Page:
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Order levels recovering and transformation taking effect

Posted by fidest press agency su giovedì, 11 febbraio 2021

Due to the increasingly tangible successes yielded by the company’s transformation, plus growing demand from China and, since the third quarter, from Europe, too, Heidelberger Druckmaschinen AG (Heidelberg) is raising its target operating return for financial year 2020/21 as a whole. Consequently, the company anticipates that its EBITDA margin excluding restructuring result will grow to approximately 7 percent, even though the coronavirus pandemic may lead to a sales decline of around EUR 450 million to EUR 500 million compared to the previous year (previous year’s sales: EUR 2,349 million) for the year as a whole. Previously, Heidelberg had anticipated an EBITDA margin that would, at its lowest, equal that of the previous year at 4.3 percent. It is also an encouraging sign for the coming months that print volumes among Heidelberg customers have almost reached the levels of the previous year, with the print volume in the packaging sector even exceeding the previous year’s level.”The successful roll-out of the transformation measures has enabled Heidelberg to achieve a clearly positive operating result, despite the huge pressures caused by COVID-19. When it comes to both our finances and our balance sheet, we have done our homework. Signs of recovery are now emerging on the markets in China and Europe that are important to us. That is why our EBITDA target margin excluding restructuring result is being increased to around 7 percent. The growing interest in our contract business and strong demand for our electromobility charging stations are also grounds to be optimistic about the future,” says Heidelberg CEO Rainer Hundsdörfer, commenting on the developments. Again in the third quarter, the numerous measures of the transformation program launched in March of last year more than compensated for the negative effect on earnings caused by a significant drop in sales due to COVID-19. As a result, after nine months of financial year 2020/21 (April 1 to December 31, 2020), the operating result including effects from the measures that have been implemented was above that of the same period of the previous year.
The sale of the Gallus Group, which did not go ahead at the end of January 2021 despite there being a valid purchase contract, is
clouding the positive picture. However, this is not causing limitations with regard to the results forecast for the current
financial year. CFO Marcus A. Wassenberg explains: “All in all, we have made much faster and more successful progress with our company’s transformation than previously reported. We have raised more than EUR 450 million in liquidity, reduced debt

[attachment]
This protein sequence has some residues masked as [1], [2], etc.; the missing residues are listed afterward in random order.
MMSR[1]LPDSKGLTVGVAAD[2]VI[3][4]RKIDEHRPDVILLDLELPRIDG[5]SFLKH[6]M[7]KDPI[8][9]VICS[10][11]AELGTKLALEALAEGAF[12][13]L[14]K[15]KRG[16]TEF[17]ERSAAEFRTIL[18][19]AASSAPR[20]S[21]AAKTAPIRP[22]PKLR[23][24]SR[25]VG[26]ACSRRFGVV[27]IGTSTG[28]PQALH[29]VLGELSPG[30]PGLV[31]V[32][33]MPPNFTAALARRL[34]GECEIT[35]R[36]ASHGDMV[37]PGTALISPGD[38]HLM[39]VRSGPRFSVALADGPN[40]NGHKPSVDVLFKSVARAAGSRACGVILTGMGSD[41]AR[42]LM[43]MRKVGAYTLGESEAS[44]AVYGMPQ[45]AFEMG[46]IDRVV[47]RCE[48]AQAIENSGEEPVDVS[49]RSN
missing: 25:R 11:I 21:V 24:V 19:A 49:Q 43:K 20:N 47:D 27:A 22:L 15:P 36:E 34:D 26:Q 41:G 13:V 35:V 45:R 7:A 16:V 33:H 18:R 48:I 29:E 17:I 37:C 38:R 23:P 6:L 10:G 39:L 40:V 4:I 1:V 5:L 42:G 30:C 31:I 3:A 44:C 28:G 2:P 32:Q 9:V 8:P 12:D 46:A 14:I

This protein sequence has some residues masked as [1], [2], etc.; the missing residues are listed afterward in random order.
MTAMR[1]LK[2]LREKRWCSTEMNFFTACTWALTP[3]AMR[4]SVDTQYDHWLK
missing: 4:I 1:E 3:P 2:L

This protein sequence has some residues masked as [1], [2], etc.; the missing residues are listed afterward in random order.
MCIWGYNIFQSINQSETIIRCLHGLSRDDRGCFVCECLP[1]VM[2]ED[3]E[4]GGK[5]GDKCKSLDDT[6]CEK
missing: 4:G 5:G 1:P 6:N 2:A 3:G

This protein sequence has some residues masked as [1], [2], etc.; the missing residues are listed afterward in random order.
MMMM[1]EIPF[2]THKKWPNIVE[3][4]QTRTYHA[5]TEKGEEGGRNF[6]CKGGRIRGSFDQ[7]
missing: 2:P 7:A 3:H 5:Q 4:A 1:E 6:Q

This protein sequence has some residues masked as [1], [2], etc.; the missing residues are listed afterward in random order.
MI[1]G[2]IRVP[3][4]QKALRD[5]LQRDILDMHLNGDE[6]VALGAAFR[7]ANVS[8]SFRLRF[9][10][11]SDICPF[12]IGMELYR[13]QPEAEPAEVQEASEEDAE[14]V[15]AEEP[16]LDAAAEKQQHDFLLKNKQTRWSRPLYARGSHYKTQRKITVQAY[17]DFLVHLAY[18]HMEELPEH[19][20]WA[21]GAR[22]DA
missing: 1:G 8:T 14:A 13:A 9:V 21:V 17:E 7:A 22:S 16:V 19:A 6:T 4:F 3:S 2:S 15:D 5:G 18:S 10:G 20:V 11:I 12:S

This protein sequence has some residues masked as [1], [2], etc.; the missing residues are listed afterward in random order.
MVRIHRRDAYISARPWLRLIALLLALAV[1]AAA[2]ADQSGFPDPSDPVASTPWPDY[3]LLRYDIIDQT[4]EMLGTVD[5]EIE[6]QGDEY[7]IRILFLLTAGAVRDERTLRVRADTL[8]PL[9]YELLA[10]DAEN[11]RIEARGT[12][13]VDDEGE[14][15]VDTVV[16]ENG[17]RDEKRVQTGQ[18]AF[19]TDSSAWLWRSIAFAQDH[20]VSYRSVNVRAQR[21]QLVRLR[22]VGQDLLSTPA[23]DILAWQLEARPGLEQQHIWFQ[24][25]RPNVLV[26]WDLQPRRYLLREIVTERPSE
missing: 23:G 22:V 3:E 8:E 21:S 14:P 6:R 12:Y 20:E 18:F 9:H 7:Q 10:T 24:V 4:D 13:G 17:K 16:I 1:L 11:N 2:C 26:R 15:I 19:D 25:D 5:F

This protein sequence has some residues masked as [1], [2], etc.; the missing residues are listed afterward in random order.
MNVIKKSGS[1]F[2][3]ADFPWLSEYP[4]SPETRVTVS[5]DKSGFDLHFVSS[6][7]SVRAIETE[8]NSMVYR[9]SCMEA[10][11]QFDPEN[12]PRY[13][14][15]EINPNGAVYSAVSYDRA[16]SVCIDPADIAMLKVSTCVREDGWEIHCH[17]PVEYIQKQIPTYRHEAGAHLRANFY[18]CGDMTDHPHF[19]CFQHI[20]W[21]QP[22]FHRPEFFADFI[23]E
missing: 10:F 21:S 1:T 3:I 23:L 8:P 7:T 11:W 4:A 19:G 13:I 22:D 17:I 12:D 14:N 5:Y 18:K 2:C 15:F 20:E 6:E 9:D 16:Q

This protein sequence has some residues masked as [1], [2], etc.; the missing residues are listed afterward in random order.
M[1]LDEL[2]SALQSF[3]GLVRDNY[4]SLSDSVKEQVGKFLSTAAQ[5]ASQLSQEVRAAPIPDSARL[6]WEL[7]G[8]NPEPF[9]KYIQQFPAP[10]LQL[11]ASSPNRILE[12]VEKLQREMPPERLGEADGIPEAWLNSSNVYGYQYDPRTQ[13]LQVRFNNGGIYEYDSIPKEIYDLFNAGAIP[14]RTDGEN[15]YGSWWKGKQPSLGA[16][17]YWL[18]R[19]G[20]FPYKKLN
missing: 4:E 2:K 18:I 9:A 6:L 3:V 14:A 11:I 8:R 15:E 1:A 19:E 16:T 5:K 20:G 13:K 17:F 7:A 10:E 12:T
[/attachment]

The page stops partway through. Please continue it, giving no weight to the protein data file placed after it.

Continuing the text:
by approximately EUR 260 million, moved away from loss-makers and will reduce costs by more than EUR 170 million a year on a
sustainable basis. We are therefore confident we will return to attractive profitability in the medium term.” http://www.heidelberg.com/ (abstract)

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China and the EU agree to protect each other’s food and drink specialities

Posted by fidest press agency su sabato, 14 novembre 2020

Parliament consented to an agreement by 645 votes, with 22 against and 18 abstentions, signed in September 2020 between the EU and China to ensure that onehundred European products bearing geographical indications (GIs) – including Feta, Münchener Bier, Polska Wódka, or Queso Manchego – will be legally protected in China against imitations and the misuse of a product’s name.In exchange, one hundred Chinese products will benefit from the same form of protection in the EU.MEPs agreed to extend the agreement to a further 175 European and Chinese products within four years. In a resolution adopted by 633 votes, with 13 against and 39 abstentions, Parliament welcomed the agreement, calling it an “important confidence-building exercise” during the ongoing EU-China negotiations on a bilateral investment agreement. At the same time, Parliament expresses its concern about the market-distorting practices used by Chinese state-owned enterprises, forced technology transfers, and other unfair trading practices.Parliament is also deeply concerned by the reported exploitation and detention of Uyghur people in factories in China. With Parliament’s consent, the Council must now adopt the agreement so that it can enter into force at the beginning of 2021. In 2019, China was the third largest destination for EU exports of GI products, including wines, spirit drinks, and agri-food products. In 2018 and 2019 however, 80% of European seizures of counterfeit and pirated goods originated in China, causing losses of €60 billion to EU suppliers, says the draft resolution.

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EU agri-food products to be protected in China

Posted by fidest press agency su venerdì, 30 ottobre 2020